In biodegradation processes free enzymes often undergo deactivation. Thus, it is very important to
obtain highly stable enzymes by different methods. Immobilization allows for successful stabilization of many
multimeric enzymes by increasing the rigidity of the enzyme structure. This study aimed to evaluate some
environmental factors that affect catechol 1,2-dioxygenase from Stenotrophomonas maltophilia
in alginate hydrogel. The goal of the present work was to improve the functional stability of the enzyme by
increasing its structural rigidity.
Immobilization yield and expressed activity were 100% and 56%, respectively. Under the same
storage conditions, the activity of the immobilized enzyme was still observed on the 28th d of incubation
at 4°C,whereas the free enzymelost its activity after 14 d. The immobilized enzymerequired approximately 10°C
lower temperature for its optimal activity than the free enzyme. Immobilization shifted the optimal pH from8 for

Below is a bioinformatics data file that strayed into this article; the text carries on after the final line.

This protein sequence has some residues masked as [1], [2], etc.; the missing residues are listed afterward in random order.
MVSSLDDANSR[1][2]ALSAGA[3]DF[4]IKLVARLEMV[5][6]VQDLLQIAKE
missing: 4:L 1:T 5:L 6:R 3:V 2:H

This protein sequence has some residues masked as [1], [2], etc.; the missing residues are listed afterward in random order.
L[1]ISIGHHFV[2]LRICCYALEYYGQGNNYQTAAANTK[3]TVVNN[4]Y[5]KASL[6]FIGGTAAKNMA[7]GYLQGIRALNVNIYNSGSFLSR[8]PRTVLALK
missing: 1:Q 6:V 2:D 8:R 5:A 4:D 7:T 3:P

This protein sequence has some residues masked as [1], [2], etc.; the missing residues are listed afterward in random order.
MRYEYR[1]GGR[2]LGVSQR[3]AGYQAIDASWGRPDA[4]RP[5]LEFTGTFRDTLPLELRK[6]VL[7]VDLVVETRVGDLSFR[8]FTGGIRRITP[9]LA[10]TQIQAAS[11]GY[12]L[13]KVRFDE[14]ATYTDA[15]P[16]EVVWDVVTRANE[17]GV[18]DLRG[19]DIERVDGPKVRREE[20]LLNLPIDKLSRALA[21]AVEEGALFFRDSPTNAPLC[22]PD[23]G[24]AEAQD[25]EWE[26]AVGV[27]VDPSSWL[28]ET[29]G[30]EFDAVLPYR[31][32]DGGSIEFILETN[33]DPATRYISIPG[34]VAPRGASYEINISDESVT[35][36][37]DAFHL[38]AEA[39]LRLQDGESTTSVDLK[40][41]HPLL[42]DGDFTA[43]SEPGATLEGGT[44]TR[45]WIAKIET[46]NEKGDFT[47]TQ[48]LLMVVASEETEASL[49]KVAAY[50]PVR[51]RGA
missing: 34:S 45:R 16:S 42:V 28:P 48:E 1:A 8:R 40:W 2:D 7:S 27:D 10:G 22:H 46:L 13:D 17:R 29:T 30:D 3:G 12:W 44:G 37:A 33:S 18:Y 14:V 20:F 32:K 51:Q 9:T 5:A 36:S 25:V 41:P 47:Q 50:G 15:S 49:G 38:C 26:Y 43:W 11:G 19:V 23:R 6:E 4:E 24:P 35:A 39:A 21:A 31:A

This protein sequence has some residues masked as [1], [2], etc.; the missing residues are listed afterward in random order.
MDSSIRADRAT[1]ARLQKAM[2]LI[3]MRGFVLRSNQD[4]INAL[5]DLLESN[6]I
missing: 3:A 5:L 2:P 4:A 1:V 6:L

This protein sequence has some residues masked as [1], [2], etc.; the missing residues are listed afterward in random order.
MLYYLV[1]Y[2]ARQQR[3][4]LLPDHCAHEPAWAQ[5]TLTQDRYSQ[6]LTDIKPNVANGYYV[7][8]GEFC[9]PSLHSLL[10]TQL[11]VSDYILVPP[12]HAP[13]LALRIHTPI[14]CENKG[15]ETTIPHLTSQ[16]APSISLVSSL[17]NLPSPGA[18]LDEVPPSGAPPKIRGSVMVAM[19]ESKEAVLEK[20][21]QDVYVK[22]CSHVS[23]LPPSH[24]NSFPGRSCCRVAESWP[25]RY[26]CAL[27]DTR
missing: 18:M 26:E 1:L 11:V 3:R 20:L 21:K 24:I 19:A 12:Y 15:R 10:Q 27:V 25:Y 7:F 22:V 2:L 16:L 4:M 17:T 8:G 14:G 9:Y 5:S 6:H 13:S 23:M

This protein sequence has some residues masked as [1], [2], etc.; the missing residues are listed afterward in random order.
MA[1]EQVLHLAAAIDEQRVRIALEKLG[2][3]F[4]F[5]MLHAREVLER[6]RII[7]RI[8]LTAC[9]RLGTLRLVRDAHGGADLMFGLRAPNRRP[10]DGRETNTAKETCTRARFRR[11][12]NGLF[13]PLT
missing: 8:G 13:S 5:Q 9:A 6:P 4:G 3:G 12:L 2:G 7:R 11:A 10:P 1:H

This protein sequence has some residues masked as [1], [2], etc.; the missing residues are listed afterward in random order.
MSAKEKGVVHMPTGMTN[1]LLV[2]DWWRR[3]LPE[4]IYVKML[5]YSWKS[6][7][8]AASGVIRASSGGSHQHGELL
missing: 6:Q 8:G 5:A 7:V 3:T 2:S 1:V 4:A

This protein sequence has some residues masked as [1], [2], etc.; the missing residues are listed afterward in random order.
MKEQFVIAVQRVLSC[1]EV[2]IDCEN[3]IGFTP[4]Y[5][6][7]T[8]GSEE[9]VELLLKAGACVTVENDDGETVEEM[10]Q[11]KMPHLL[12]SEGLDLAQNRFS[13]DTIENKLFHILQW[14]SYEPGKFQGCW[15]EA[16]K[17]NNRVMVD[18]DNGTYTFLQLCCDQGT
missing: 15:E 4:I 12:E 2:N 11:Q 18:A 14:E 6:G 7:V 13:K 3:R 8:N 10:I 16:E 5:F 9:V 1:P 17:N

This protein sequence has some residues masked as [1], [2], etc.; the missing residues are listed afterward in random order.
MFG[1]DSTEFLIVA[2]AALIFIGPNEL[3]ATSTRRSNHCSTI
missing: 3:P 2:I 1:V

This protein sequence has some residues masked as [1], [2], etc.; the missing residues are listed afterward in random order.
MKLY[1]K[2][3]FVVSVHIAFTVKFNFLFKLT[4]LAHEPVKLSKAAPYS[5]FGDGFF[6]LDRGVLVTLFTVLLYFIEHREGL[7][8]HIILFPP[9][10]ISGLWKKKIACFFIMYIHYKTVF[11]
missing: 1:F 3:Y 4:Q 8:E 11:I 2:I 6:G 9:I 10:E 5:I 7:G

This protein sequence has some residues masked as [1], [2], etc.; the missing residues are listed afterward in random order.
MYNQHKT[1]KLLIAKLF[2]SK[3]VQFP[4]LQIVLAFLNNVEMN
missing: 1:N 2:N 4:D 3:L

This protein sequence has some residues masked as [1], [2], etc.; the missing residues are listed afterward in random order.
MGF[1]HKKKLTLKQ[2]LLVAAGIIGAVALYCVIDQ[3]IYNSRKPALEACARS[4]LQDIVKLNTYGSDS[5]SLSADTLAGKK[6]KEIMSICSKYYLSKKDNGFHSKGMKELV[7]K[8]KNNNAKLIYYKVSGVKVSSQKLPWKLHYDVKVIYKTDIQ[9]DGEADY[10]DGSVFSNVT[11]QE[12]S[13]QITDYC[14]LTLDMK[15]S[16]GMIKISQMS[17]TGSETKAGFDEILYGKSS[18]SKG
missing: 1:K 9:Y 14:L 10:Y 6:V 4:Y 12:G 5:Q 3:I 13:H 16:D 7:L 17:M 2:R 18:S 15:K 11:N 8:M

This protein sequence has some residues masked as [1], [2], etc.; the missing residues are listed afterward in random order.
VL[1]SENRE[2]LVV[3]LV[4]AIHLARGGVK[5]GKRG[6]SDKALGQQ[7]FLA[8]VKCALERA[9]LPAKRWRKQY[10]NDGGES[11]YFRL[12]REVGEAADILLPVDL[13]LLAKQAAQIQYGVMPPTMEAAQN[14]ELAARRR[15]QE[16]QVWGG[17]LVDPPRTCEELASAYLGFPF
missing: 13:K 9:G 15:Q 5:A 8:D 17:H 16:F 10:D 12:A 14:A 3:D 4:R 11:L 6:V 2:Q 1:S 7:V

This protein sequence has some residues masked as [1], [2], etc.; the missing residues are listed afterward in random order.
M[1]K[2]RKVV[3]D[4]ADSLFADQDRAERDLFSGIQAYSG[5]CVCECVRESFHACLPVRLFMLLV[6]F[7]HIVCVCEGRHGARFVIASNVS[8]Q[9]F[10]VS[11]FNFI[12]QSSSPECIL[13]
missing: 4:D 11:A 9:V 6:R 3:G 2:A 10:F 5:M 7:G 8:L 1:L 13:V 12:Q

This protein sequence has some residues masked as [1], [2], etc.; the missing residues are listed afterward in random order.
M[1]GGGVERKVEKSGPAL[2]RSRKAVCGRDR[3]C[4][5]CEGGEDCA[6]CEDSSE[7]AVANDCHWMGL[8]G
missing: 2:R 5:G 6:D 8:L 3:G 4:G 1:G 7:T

the soluble enzymeto 7 for the immobilized enzyme. The immobilized catechol 1,2-dioxygenase showed activity
against 3-methylcatechol, 4-methylcatechol, 3-chlorocatechol, 4-chlorocatechol, and 3,5-dichlorocatechol. The
immobilization of the enzyme promoted its stabilization against any distorting agents: aliphatic alcohols,
phenols, and chelators.
The entrapment of the catechol 1,2-dioxygenase from S. maltophilia
KB2 has been shown to
be an effective method for improving the functional properties of the enzyme. Increased resistance to
inactivation by higher substrate concentration and other factors affecting enzyme activity as well as broadened
substrate specificity compared to the soluble enzyme, makes the immobilized catechol 1,2-dioxygenase suitable
for the bioremediation and detoxification of xenobiotic-contaminated environments.